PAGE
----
He told me, “Go back to school because when I die, you will take care of the family.” That left me shocked and confused because I am just but the seventh born, how did he expect me to take care of the family.
But just when I got back to school he passed away. So, in one year, I lost my father and my baby. And I could not continue with my education because there was no one to pay my school fees.
So, I went to Mombasa to work as a house help to raise some money for school fee. Then I moved to Nairobi where I got a job as a sales girl promoting some of the Unilever Company’s products. That is how I raised money and registered as a private candidate for my Kenya Certificate of Secondary School Education (KCSE) examinations.
How did you meet Bill (Lay)?
After school, I was employed by Advocate Duncan Mwanyumba who was running two businesses; one was his private investigations firm and the other an events firm. At the events firm we had a band which used to play at various functions for corporate firms.
wanyumba had a cousin Ben Mushila who was the Human Resources Director at General Motors the company that I remember invited the band to perform during an event to honour the 1998 Bomb Blast Victims. I attended the event on behalf of Mwanyumba who was not in the country.
During the event Mushila introduced me to ‘his friend’ from Australia whom we only spent a few minutes with. But later I came to learn that Bill had seen me earlier and talked to Mushila about it. He even gave him my number.
So I remember receiving a text saying, “Hi, am Bill Lay...” I was not comfortable with it so I innocently asked Mushila why he gave his boss my number and why he was sending me text messages. I texted back and with time, one thing led to the other.
How has it been with Bill?
Bill is a great person. There was a time when I was experiencing intense lower abdominal pain but could not afford treatment. With his help, I went to see a professional gynaecologist who proposed that I cut off my fallopian tubes because I had developed an infection that risked turning cancerous. I was again faced with one of the toughest choices of my time but even after the surgery, I still experienced pain and haemorrhage.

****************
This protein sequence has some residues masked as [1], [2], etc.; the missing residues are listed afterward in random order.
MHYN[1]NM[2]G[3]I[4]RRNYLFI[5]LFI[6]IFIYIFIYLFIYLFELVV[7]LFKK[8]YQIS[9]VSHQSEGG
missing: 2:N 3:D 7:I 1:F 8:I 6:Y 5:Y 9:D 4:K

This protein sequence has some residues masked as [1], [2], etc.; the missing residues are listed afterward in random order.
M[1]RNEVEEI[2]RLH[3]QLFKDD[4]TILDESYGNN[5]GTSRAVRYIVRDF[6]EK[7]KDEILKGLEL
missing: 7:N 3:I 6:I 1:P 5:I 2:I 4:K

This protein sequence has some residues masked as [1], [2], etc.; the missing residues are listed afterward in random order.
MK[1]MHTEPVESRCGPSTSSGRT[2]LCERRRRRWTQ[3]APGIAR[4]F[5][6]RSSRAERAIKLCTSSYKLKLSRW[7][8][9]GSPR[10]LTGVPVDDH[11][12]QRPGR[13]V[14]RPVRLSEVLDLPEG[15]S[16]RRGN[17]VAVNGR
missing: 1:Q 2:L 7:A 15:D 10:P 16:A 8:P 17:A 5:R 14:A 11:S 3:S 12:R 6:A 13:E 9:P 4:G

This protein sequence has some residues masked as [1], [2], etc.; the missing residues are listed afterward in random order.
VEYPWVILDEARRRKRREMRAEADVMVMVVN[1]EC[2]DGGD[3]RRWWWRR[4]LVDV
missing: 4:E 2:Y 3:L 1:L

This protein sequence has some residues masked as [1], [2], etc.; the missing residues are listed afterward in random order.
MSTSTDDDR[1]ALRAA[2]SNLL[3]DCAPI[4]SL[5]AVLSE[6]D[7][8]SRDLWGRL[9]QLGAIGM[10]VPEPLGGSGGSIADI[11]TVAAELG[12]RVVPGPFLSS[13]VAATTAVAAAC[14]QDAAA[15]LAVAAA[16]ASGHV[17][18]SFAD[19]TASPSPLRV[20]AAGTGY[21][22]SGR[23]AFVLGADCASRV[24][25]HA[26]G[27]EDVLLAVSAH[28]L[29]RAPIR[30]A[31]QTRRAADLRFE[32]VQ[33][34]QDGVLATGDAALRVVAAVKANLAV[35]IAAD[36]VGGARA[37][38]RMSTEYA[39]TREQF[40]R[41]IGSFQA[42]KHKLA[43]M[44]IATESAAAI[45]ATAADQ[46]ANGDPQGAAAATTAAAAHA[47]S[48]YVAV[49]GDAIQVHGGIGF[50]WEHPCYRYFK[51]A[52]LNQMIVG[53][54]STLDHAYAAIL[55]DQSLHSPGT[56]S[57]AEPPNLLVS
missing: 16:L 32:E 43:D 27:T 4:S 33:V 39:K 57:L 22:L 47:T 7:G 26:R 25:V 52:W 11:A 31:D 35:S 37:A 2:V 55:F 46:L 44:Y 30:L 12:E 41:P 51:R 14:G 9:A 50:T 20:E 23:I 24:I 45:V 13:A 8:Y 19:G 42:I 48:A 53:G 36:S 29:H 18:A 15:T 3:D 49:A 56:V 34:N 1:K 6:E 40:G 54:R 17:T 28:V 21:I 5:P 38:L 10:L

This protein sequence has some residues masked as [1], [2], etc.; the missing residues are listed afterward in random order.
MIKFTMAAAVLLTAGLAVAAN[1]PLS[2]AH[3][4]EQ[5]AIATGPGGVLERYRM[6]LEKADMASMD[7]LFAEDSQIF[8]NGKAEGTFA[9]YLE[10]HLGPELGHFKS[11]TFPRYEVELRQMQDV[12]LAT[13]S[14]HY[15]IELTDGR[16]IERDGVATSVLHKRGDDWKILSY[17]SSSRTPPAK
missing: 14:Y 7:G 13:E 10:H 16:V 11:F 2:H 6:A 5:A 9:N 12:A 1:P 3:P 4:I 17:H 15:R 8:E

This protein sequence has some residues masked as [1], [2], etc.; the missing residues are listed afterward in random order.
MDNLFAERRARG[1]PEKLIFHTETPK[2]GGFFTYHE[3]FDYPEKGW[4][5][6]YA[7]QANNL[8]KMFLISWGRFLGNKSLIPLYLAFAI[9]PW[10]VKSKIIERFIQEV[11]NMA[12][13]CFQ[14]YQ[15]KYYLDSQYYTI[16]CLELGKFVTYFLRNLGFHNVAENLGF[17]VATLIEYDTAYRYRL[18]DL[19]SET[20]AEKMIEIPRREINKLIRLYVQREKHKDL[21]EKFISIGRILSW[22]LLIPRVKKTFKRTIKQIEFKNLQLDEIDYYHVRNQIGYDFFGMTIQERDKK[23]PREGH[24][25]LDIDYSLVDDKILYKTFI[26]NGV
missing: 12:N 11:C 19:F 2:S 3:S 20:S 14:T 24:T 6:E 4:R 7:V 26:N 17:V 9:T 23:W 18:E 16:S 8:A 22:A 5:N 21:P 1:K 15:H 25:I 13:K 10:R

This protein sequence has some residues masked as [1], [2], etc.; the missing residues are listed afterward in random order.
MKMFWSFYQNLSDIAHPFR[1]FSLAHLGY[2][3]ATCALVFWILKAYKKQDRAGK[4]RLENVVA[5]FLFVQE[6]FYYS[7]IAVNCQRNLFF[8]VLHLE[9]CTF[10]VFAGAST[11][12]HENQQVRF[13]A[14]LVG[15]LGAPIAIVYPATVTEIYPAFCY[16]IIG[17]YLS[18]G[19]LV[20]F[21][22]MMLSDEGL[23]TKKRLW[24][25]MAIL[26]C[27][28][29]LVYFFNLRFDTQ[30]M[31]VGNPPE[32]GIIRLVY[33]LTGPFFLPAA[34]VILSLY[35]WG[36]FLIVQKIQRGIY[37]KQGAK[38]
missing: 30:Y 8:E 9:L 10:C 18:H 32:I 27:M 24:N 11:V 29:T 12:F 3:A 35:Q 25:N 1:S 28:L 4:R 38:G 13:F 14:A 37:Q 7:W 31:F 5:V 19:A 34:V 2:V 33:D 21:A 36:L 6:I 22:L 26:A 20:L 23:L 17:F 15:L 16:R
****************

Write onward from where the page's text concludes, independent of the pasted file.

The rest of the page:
Bill stood by me even when I was an embarrassment. He was by me when we could not even enjoy conjugal rights and through a second surgery to remove my uterus.
Did the fact that you may never have children affect him?
Bill coming from past relationships had children and he told me that saving me was the most important thing. It was not smooth sailing and I went through lots of emotional torture, but hang only on God. Here I was a young girl who had lost her teenage son and now I could not give birth again.
Did you ever consider adopting?
We started toeing around adoption and all the other ways that could get us a child. So, one day I bumped into a friend who told me about doing an IVF but instead of me carrying the baby, we get a surrogate mother.
Luckily enough one of my friends agreed to be our surrogate. But doctors dashed our hopes when they said she was overweight and was also hypertensive. As I was talking to my pastor about my tribulations, his wife who was listening readily accepted to carry our baby. We went back to the doctor, the tests turned positive and we became parents to a bouncing baby boy.